SAVE THE VAQUITA


FEWER THAN 20 REMAIN IN THE WILD!

IT’S THE SMALLEST PORPOISE & MOST ENDANGERED MARINE MAMMAL IN THE WORLD!


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The vaquita is a small porpoise found only in the northern Gulf of California (Sea of Cortez) in Mexico. 

Vaquitas tend to live in shallow turbid or murky waters, because they have high nutrient content. This in turn attracts small fish, squid, shrimp, and other crustaceans on which they feed.

The vaquita is found only in a small area of the world. Once this population of marine mammals goes extinct, the entire species goes extinct.

The vaquita is found only in a small area of the world. Once this population of marine mammals goes extinct, the entire species goes extinct.

The Vaquita’s territory overlaps with commercial fisheries in Mexico that catch shrimp, curvina, chano and sierra, as well as illegal fishing operations that targets the equally endangered totoaba fish.

The primary threat to vaquitas is entanglement in fishing gear.


What can people in New Jersey or in the United States do to help save the vaquita?

**Please Boycott Shrimp from Mexico!**

Shrimp has been the most consumed seafood in the United States since 2001, followed by canned tuna and salmon. 

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The demand for shrimp in the United States is high. On average, one billion pounds of shrimp are eaten every year by Americans.

No one country can satisfy the huge desire the American people have for shrimp, especially inexpensive or cheap shrimp. As a result, the United States imports massive amounts (over 90%) of shrimp every year from developing countries, including Mexico.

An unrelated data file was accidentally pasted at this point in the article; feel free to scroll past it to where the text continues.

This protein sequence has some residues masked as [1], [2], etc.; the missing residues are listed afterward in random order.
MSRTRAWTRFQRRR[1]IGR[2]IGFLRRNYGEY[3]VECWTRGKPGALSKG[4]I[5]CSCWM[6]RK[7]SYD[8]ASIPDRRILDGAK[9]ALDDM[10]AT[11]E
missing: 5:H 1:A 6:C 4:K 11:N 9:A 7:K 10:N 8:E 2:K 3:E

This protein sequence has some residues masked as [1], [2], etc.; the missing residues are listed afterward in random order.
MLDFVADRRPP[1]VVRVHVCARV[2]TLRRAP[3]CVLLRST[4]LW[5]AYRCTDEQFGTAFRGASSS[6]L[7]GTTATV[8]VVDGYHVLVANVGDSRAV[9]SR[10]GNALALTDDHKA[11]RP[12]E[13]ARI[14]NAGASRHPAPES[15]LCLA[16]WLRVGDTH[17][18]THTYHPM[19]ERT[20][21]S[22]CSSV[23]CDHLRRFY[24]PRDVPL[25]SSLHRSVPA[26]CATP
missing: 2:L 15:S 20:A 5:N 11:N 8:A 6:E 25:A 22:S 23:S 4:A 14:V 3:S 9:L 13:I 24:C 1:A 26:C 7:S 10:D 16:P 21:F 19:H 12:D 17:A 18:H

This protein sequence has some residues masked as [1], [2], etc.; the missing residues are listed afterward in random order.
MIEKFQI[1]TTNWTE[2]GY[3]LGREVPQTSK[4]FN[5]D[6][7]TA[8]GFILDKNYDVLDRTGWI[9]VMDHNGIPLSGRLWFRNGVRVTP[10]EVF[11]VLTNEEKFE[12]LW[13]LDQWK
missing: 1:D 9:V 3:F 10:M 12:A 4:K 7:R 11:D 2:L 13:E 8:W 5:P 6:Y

WHY SHOULD PEOPLE BOYCOTT MEXICAN SHRIMP?

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Mexican shrimp is an important and lucrative export product to the United States, which is the leading buyer. In 2016, the United States imported millions of tons of shrimp from Mexico valued at more than $274 million. The shrimp industry played a primary role in the vaquita's decline over several decades, and a boycott of all Mexican shrimp is urgently required to compel the industry to help save the animal. A boycott will encourage the industry to demand that the Mexican government significantly expand its efforts to save the vaquita. While not all Mexican shrimp products come from the Gulf of California, only by boycotting all Mexican shrimp is the industry likely to help save the vaquita. 

HOW DO I KNOW IF SHRIMP IN MY SUPERMARKET OR ON A RESTAURANT MENU IS FROM MEXICO?

Seafood products sold in supermarkets must include the country of origin on the product packaging. If you can't find this information on the packaging, ask store personnel to determine the country of origin of the product. In a restaurant, ask your server about the country of origin of any shrimp item on the menu and, if they won't or can't answer your question, then order another menu item. If you see shrimp at workplace and college cafeterias, please ask the food service manager about the origin of the product. Refer store personnel, servers, and service managers to the BoycottMexicanShrimp.com website if they have questions.

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The primary threat to vaquitas is entanglement in fishing gear.

PLEASE boycot shrimp from mexico.

CLICK ON THE IMAGES BELOW OR WATCH THE VIDEO TO FIND OUT HOW TO HELP.

 
 
 
 
 

Learn more about the plight of the Vaquita by reading:

Vaquita: Science, Politics, and Crime in the Sea of Cortez, by Brooke Bessesen, Island Press, 2018.